You read correctly: the sage Mr Bell buffs his crystal ball (well, his laptop screen), peers into the fogs of 2015 and sees double
Clive Bell on plunging one's head into a brazier of burning coals, playing for the angels and the legacy of Ostad Elahi, reclusive tanbour master
Philip Clark on JS Bach, Jimmy Lyons's ear for architecture and the poetic metaphor of the line
Yan Jun blows up knock-off speakers, bids Mother Nature farewell and embraces life and death in The Machine era
Clive Bell muses on the biwa as vehicle for Japanese epic, and finds parallels in Irish folk ballads and beyond
Philip Clark on Deutsche Grammophon's 1970s forays into free improvisation, and the impact of DG's current boss, former A&R pop picker Max Hole
Damon Krukowski on musicians who drop their mother tongue and sing in English – and why it's great to sing in Welsh
"Some recordists are like hoarders, bringing home whatever they find outside with little discrimination as to what's worth preserving and what’s not." Derek Walmsley sorts through The Wire's post bag in search of the person behind the mic.
Emily Bick feels the qualitative in the different approaches improvisors and composers take to the sonification of data sets
Clive Bell on the recent furore over Sam Callow's accompaniments to traditional British folk singers.
“We have, at the present time, a destruction taking place, in and of nature, unprecedented in history..."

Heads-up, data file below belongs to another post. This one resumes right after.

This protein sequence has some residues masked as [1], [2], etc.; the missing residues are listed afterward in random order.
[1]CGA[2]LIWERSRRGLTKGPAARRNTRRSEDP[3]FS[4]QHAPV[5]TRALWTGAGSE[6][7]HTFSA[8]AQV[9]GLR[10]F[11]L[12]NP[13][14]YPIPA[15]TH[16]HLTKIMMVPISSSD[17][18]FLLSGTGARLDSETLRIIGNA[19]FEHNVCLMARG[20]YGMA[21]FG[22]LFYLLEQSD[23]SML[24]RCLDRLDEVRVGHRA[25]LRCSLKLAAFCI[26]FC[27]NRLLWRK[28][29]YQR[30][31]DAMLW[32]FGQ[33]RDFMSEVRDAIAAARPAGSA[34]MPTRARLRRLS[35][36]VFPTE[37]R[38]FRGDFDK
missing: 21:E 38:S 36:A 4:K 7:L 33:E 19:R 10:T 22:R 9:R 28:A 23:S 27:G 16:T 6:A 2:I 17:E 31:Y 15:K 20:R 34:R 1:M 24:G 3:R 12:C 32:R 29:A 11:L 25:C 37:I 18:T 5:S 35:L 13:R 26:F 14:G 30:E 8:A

Damon Krukowski imagines a different analogue metaphor for our digital music making tools
“That musician really gets up my nose”. Like a bloodhound, Mr Bell picks up on the scent of a new musical accompaniment and asks whether it's gesamtkunstwerk or gimmick.
Yan Jun chews over some spicy food and experimental music: What are these enlargements of bodily experience reacting to?
Since the pirate stations shipped out, the FM radio spectrum is being repopulated by the people
A&R time travellers and unnecessary reissues are stifling a new generation of artists, says Britt Brown. Where is our faith in art made by the living?
Richard Thomas is left hungry for ideas by the consumer feeding frenzies unleashed by music festival programmers out to fill every seat at the table
Clive Bell wonders about the fate of the musician-instrument relationship in the age of the laptop.
"The end of the world has already happened and we are all living in that apocalypse together." Yan Jun takes the temperature of two of China's biggest cities and their music.
Novelist and poet Stewart Home listens in to getting pumped, and works out some listening suggestions for the more discerning gym bunny.